The National Women's History Museum in celebration of the National Foundation of Women Legislators 70th Anniversary presents Women Wielding Power: First Female State Legislators

Washington State Seal  Washington

Women in the Washington Territory won the vote in 1883, lost it in 1887, and regained it again in 1910 – a decade prior to the 19th Amendment that granted the vote to most American women in 1920.  Moreover, at the first opportunity, voters rewarded a stellar feminist leader by making her the first woman in the legislature.

 

Frances Cleveland Axtell (1866-1953)

    Born on June 12, 1866 to William and Mary Humaston Cleveland in Sterling, Illinois, Frances Cleveland earned her master’s degree and then an 1889 doctorate at DePauw University. She moved west to Lynden, Washington, and later to Bellingham, where she taught at the state’s first teachers’ college. On June 11, 1891, Dr. Cleveland married Dr. William H. Axtell, a local physician. The couple had two daughters, Ruth and Frances.

    Along with Tacoma’s Emma DeVoe, she led the successful 1910 campaign that restored women’s right to vote, which the Washington Supreme Court had struck down in 1887.  Bellingham voters rewarded her with election to the Washington House of Representatives in 1912; her campaign manager was Ella Higginson, a well-known author. Dr. Axtell’s platform focused on banning child labor and creating workers’ compensation for industrial accidents, as well as pensions for the elderly, disabled, and widows with young children. 

    Once elected as a very progressive Republican, she sponsored a state minimum-wage law, something that would not happen at a national level for decades.  She also focused on agriculture, children’s issues, reforestation, and funding for retired teachers.  Her independent thinking also led to reforms in criminal law, especially violent assault. She presented this legislation with such eloquence that she was termed a “brilliant theorist and a broad-minded individual.”  Re-elected in 1914, a newspaper termed her “the lady from Whatcom [County] who votes as she pleases.”  

    Earlier than any other woman, Frances C. Axtell made a daring bid for the U.S. Senate in 1916 -- and came closer to victory than expected, losing by only about three thousand votes.  She won support from the Non-Partisan League, the Washington State Federation of Labor, the Railway Men’s Political Club, the League of Women Voters, the Parent-Teacher’s Association, and the Woman’s Christian Temperance Union.   Some coined this group of organizations as the “Conference for Progressive Political Action.”  Although she lost, her strong race was a true political achievement:  no other state would elect a woman to the US Senate until 1932, when Arkansas did.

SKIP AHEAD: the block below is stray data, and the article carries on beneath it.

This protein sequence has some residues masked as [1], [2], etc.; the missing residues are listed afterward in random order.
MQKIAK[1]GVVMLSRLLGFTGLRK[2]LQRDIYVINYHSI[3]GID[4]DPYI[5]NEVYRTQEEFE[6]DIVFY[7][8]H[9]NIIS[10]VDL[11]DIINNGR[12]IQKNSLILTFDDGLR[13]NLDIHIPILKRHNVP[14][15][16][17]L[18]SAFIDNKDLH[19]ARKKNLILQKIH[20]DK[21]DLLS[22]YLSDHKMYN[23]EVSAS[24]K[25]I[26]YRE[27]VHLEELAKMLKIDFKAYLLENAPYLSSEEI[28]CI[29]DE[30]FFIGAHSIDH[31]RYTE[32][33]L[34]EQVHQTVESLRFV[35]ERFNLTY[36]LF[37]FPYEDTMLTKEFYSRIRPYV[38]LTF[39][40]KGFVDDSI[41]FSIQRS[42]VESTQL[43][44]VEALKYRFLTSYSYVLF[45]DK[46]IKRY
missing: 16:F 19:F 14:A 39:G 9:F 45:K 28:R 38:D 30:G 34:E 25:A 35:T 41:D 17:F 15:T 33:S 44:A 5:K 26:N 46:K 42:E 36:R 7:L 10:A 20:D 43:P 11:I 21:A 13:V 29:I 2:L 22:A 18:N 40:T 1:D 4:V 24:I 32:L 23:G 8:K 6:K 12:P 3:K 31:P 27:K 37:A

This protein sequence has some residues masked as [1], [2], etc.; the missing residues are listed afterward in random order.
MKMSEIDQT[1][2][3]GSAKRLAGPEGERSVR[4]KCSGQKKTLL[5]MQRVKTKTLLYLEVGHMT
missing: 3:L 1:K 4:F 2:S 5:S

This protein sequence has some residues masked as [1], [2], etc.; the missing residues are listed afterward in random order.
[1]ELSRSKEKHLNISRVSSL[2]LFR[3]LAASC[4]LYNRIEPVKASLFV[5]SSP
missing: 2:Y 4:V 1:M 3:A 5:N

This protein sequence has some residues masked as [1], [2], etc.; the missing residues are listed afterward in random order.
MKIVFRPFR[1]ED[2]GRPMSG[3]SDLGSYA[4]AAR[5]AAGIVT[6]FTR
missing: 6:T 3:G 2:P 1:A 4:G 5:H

Dr. Axtell had a brother in Washington, DC, Dr. Frederick A. Cleveland, who had held an executive position in the administration of President William Howard Taft, which ended with the 1912 the election of President Woodrow Wilson.  This connection, plus her exceptional 1916 race for the US Senate, brought Axtell to the attention of President Wilson.  Even though he was a Democrat and she a Republican, on January 5, 1917, he appointed her to the Federal Employees Compensation Commission. The commission reviewed compensation requests for federal employees hurt on the job, and the appointment was precedent setting for women. 

    While living in Washington, DC, she attended the convention of the National American Woman Suffrage Association in December 1917, where feminist leaders were proud to introduce her and Montana legislator Margaret Hathaway.  During the Roaring Twenties, Axtell focused on issues such as the proposed federal amendment to ban child labor and upholding the 18th Amendment’s ban on alcohol.  Like most westerners at the time, she was an isolationist in foreign affairs, and as the as the Great Depression began, she supported both financial aid for farmers and early payment of bonuses due to veterans of World War I. 

    She returned to Bellingham after the 1927 death of her husband, and in 1929, was appointed the Supervisor of Mothers’ Pensions and Probation Officer for Women in Bellingham; she held this position until 1936.  In 1944, Axtell moved to 5033 16th Ave. N.E. in Seattle, where she was active in the Woman’s Century Club and the University Presbyterian Church.  Francis Cleveland Axtell died there on April 1, 1953 at age 86.

 

 

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